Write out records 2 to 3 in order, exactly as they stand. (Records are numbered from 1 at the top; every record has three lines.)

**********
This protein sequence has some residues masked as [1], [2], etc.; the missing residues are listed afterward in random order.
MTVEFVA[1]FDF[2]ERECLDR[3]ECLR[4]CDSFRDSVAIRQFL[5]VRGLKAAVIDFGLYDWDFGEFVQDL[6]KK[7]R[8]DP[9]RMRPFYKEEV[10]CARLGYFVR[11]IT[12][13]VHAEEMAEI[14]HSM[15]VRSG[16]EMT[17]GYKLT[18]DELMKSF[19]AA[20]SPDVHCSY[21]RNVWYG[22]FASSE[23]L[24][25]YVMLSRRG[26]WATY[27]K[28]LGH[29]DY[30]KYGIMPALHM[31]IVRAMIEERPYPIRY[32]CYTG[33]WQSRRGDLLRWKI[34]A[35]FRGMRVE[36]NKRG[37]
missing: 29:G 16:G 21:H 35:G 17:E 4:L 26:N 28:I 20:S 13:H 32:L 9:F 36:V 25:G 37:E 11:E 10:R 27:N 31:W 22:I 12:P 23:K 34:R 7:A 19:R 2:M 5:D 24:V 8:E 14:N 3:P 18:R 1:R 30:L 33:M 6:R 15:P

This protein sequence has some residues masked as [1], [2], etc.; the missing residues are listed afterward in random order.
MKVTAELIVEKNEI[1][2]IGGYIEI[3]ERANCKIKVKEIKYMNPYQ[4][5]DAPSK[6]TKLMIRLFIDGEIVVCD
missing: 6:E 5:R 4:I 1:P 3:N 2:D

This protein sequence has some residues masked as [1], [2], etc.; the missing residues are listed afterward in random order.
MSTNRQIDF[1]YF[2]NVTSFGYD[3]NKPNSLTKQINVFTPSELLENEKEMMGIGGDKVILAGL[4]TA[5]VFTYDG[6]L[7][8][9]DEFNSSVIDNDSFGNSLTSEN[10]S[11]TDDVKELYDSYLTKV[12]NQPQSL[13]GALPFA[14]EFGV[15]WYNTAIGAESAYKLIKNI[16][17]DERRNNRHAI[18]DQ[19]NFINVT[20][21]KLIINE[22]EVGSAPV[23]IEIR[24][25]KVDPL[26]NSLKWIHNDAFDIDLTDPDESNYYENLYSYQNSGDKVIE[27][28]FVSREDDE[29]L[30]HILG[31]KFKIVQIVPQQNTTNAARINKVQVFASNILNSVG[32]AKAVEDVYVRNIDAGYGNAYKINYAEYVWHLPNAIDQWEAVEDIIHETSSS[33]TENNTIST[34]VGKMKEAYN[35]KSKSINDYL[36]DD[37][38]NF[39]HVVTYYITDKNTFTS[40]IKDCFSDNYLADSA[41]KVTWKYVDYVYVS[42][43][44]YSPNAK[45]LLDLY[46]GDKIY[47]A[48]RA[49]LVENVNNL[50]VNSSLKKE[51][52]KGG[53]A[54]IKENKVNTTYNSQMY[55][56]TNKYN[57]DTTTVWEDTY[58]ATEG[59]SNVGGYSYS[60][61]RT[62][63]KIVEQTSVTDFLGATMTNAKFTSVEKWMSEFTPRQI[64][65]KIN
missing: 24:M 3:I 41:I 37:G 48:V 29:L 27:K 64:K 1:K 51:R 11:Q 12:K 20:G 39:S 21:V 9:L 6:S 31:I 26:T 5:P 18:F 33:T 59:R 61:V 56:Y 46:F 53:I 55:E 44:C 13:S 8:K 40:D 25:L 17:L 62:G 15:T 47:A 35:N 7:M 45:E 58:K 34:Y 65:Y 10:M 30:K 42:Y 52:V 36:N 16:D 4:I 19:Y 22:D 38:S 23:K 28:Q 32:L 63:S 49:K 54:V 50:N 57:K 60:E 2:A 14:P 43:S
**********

This protein sequence has some residues masked as [1], [2], etc.; the missing residues are listed afterward in random order.
MKVTAELIVEKNEI[1][2]IGGYIEI[3]ERANCKIKVKEIKYMNPYQ[4][5]DAPSK[6]TKLMIRLFIDGEIVVCD
missing: 6:E 5:R 4:I 1:P 3:N 2:D

This protein sequence has some residues masked as [1], [2], etc.; the missing residues are listed afterward in random order.
MSTNRQIDF[1]YF[2]NVTSFGYD[3]NKPNSLTKQINVFTPSELLENEKEMMGIGGDKVILAGL[4]TA[5]VFTYDG[6]L[7][8][9]DEFNSSVIDNDSFGNSLTSEN[10]S[11]TDDVKELYDSYLTKV[12]NQPQSL[13]GALPFA[14]EFGV[15]WYNTAIGAESAYKLIKNI[16][17]DERRNNRHAI[18]DQ[19]NFINVT[20][21]KLIINE[22]EVGSAPV[23]IEIR[24][25]KVDPL[26]NSLKWIHNDAFDIDLTDPDESNYYENLYSYQNSGDKVIE[27][28]FVSREDDE[29]L[30]HILG[31]KFKIVQIVPQQNTTNAARINKVQVFASNILNSVG[32]AKAVEDVYVRNIDAGYGNAYKINYAEYVWHLPNAIDQWEAVEDIIHETSSS[33]TENNTIST[34]VGKMKEAYN[35]KSKSINDYL[36]DD[37][38]NF[39]HVVTYYITDKNTFTS[40]IKDCFSDNYLADSA[41]KVTWKYVDYVYVS[42][43][44]YSPNAK[45]LLDLY[46]GDKIY[47]A[48]RA[49]LVENVNNL[50]VNSSLKKE[51][52]KGG[53]A[54]IKENKVNTTYNSQMY[55][56]TNKYN[57]DTTTVWEDTY[58]ATEG[59]SNVGGYSYS[60][61]RT[62][63]KIVEQTSVTDFLGATMTNAKFTSVEKWMSEFTPRQI[64][65]KIN
missing: 24:M 3:I 41:I 37:G 48:V 29:L 27:K 64:K 1:K 51:R 11:Q 12:K 20:G 39:S 21:V 9:L 6:S 31:I 26:T 5:P 18:F 33:T 59:R 61:V 56:Y 46:F 53:I 55:E 44:C 13:S 8:K 40:D 25:L 17:L 62:G 15:T 47:A 35:N 7:M 45:E 58:K 34:Y 65:Y 10:M 30:K 42:Y 52:V 36:N 16:D 4:I 19:Y 22:D 38:S 23:K 28:Q 32:L 63:S 49:K 54:V 50:N 57:K 60:E 2:A 14:P 43:S